United Airlines could be set to gain JetBlue’s Mexico City slots as the smaller airline pulls out of the city. With 24 slot pairs up for grabs, United has made a move to operate a third daily service between San Fransisco and Mexico City with the upcoming available slots.
What are the details?
JetBlue was awarded four Mexico City slots by the United States Department Of Transport (DOT) back in 2017. These slots were part of the 24 given up by Delta Air Lines and Aeromexico, as part of an agreement to operate a joint venture between the two countries.
The DOT decided that these new slots should go to an airline that did not already operate to Mexico City, or did not have a sizeable network option.
As reported by The Points Guy, United and American Airlines controlled around 15.2% and 15.4% respectively of Mexico City to the USA market. Delta and Aeromexico, operating as one airline control the lion share of 40% of the market. JetBlue and Southwest only serviced around 2.5% and 3% of the total 7.3 million passengers per year.
Thus despite American Airlines and United champing at the bit for the slots, they were given to other carriers like JetBlue, Southwest, and Alaska. But JetBlue does not seem to have made the route work and will be pulling back its Mexico City service by the end of January 2020 following similar moves by Southwest and Alaska.
Thus the DOT venture to open up Mexico City has indeed failed. So what will happen to the slots?
Why does United want the slots?
United Airlines believes where these other carriers failed, they can make it work. They have proposed to begin with a third additional daily service from San Fransisco to Mexico City with an A319, only possible with the JetBlue slots.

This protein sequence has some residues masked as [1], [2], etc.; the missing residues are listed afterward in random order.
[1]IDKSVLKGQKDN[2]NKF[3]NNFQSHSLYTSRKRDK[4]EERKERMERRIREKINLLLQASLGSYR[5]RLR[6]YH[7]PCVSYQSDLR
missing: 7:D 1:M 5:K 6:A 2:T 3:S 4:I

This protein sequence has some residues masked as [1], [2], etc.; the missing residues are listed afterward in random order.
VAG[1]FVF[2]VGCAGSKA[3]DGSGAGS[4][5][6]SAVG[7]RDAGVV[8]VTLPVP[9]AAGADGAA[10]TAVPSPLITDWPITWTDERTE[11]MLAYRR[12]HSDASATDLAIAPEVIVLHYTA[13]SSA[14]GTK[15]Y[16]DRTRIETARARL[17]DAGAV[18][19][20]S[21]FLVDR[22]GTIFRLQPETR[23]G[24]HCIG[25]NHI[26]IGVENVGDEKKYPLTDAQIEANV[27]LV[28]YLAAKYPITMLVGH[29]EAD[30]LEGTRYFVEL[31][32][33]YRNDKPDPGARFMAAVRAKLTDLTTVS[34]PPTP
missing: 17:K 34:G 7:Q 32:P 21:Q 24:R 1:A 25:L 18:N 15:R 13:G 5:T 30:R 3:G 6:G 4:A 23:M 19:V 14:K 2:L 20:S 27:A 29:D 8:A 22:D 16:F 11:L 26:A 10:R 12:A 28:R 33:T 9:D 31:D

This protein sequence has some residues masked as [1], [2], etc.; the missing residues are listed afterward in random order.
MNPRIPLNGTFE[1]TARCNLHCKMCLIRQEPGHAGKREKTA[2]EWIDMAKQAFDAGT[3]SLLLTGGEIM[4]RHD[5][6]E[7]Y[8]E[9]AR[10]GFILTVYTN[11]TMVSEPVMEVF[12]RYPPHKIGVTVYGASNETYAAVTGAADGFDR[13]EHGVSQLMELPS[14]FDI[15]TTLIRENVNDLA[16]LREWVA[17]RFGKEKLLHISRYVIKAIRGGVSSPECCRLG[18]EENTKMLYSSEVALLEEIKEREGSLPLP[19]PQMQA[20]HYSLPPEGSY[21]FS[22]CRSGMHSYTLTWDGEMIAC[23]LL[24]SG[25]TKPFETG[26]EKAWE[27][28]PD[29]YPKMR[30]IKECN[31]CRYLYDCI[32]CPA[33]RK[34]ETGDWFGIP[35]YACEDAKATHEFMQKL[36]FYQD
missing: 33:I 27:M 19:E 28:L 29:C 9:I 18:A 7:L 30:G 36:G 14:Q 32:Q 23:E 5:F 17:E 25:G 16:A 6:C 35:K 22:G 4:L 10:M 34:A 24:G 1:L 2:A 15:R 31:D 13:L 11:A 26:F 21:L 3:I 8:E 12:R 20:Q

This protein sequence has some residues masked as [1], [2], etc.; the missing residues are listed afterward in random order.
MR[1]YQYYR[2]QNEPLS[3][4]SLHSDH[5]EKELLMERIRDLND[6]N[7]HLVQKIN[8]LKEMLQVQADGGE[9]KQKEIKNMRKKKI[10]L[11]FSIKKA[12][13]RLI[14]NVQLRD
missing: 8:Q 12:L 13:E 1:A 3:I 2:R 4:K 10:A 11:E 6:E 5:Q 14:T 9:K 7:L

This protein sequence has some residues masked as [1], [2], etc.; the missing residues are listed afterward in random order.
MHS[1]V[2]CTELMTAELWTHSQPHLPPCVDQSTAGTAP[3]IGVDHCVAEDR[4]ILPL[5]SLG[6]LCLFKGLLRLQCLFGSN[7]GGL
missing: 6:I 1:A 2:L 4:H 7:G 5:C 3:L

“Conditions have changed and the public interest requires a fresh look at, and a reconsideration of, United’s eligibility,” United said in its application. “Rather than allow the slot pairs to go unused or be returned to Delta/Aeromexico, the [DOT] should award United the divested slot pair… which will enhance competition and provide significant consumer benefits.”
One might argue that they are not wrong, the current goliath that needs to be competed with, Delta and Aeromexico, need an airline like United to introduce competition. After all, it does seem like a better solution that simply returning the slots back to Delta and giving them an even bigger slice of the pie.
And it seems so far that only United has made a grab for these slots, with American Airlines still quiet on whether or not it wants to increase capacity to the Mexican capital.
What do you think? Who should get the Mexico City slots? If you have any suggestions please do us know in the comments.